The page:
- The Washington Times - Wednesday, October 13, 2004

LONDON — An American photojournalist who was kidnapped during a photo shoot in Baghdad Sunday has been driven into the center of Baghdad and set free — after what appears to have been unprecedented cooperation between Sunni clerics and hard-line Shi’ite fighters loyal to the renegade cleric Muqtada al-Sadr. Both are rivals and oppose the U.S. presence in Iraq.

The kidnapping was first reported in The Washington Times.

“We find it encouraging that the level of tolerance for kidnapping among anti-Western groups in Iraq seems to be declining,” said a security source, who declined to be identified.

A spate of recent beheadings had left security officials in Baghdad worried that an American captive might face a similar grisly fate.

In his five months inIraq, Paul Taggart, 24, had performed a number of dangerous assignments for World Picture News, including extensive photo shoots in the battle-scarred holy Shi’ite city Najaf.

He was starting a 10-day assignment to photograph fighters in Sadr City, a sprawling Baghdad slum area comprising 2.2. million people. In recent months, many parts of it have fallen to Mahdi’s Army, under the control of the young Sheik al-Sadr.

“I was well treated and well fed,” Mr. Taggart told his parents last night, the relieved couple said.

In one of the main squares of the volatile district Sunday, a gang of three masked men forced Mr. Taggart out of his car at gunpoint.

Although Mr. Taggart’s driver-translator had brought him to his own local area of Sadr City, he was unable to prevent the kidnapping. The attackers let the driver go, and he reported the seizure to the authorities.

According to Sadr City residents, the captors, who were Shi’ites, later approached Baghdad’s Sunni Muslim Islamic Council, offering to “sell” Mr. Taggart to any Sunni extremist group — presumably also including the group under the notorious Jordanian insurgent leader, Abu Musab Zarqawi, whose men have so far beheaded 10 captives, including two Americans and a Briton.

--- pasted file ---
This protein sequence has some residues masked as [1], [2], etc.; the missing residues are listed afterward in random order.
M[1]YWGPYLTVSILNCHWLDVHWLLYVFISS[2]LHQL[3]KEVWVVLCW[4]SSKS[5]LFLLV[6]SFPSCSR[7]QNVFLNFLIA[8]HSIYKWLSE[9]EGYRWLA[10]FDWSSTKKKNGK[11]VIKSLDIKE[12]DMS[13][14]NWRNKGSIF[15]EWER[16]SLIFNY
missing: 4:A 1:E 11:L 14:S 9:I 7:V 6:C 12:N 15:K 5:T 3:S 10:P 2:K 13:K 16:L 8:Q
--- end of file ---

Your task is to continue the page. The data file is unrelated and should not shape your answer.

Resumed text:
Though strongly anti-American, the council members immediately contacted members of Mahdi’s Army. Spokesmen for the group had vehemently denied any involvement in the kidnapping.

Mahdi’s Army, according to its own insiders’ account, sent armed men to rendezvous with the kidnap gang, which was overpowered. Five men were then placed in their custody, and Sheik al-Sadr’s fighters started negotiations to hand over Mr. Taggart to U.S. forces.

That sort of development would have seemed unthinkable a few months ago.

However, Sheik al-Sadr’s group is now trying to improve relations with the U.S. forces which they had been battling, and it is aiming to participate in next January’s election process.

A turnover of arms in Sadr City began Monday, in which Sheik al-Sadr’s fighters are getting paid to turn in rocket-propelled grenade launchers, semi-automatic weapons and rocket-launchers.

However, Sheik al-Sadr told his fighters last week that the turnover is “voluntary.”

It is apparently the second time he has been instrumental in releasing a kidnapped journalist.

James Brandon, a young reporter for a British newspaper, was severely beaten and subjected to a mock execution in the southern British-controlled city of Basra in August, but was released after an order or appeal from the renegade cleric. Shi’ite gangs of kidnappers, usually seeking financial reward, are not known to have killed any non-Iraqi hostages; Sunni extremists are blamed for all foreign hostage deaths so far.

Probably coincidentally, Mr. Taggart had been staying at the same hotel as one of the two French journalists who were also kidnapped in August. Both men are still missing.

The hotel lies within a cluster around the Hamra hotel frequented mainly by journalists, along with some foreign businessmen and a dwindling band of humanitarian aid workers.

That group of hotels has its own barriers to block streets: sandbags, concrete defensive walls and a security system run by uniformed Iraqi guards.

Journalists generally avoid using sport utility vehicles that have made contractors the targets of shooting or kidnap attempts, and generally use normal Baghdad taxis or regular saloon cars. Very few, apart from some television crews and major international newswire agencies, have armed protection.

Mr. Taggart was briefly taken to the offices of a U.S. news organization, where he spoke to his parents by phone, before being driven to the U.S. Embassy inside the heavily fortified green zone of central Baghdad.

After recuperation and a debriefing, he is expected to fly back to the U.S. rather than carry on his assignment.

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